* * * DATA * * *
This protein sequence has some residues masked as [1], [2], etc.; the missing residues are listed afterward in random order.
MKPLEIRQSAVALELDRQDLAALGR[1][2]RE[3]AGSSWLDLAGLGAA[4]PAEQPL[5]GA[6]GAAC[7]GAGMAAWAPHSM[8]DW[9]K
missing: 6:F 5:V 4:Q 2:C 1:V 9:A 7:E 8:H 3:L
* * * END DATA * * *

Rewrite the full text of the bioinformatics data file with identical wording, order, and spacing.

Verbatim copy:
This protein sequence has some residues masked as [1], [2], etc.; the missing residues are listed afterward in random order.
MKPLEIRQSAVALELDRQDLAALGR[1][2]RE[3]AGSSWLDLAGLGAA[4]PAEQPL[5]GA[6]GAAC[7]GAGMAAWAPHSM[8]DW[9]K
missing: 6:F 5:V 4:Q 2:C 1:V 9:A 7:E 8:H 3:L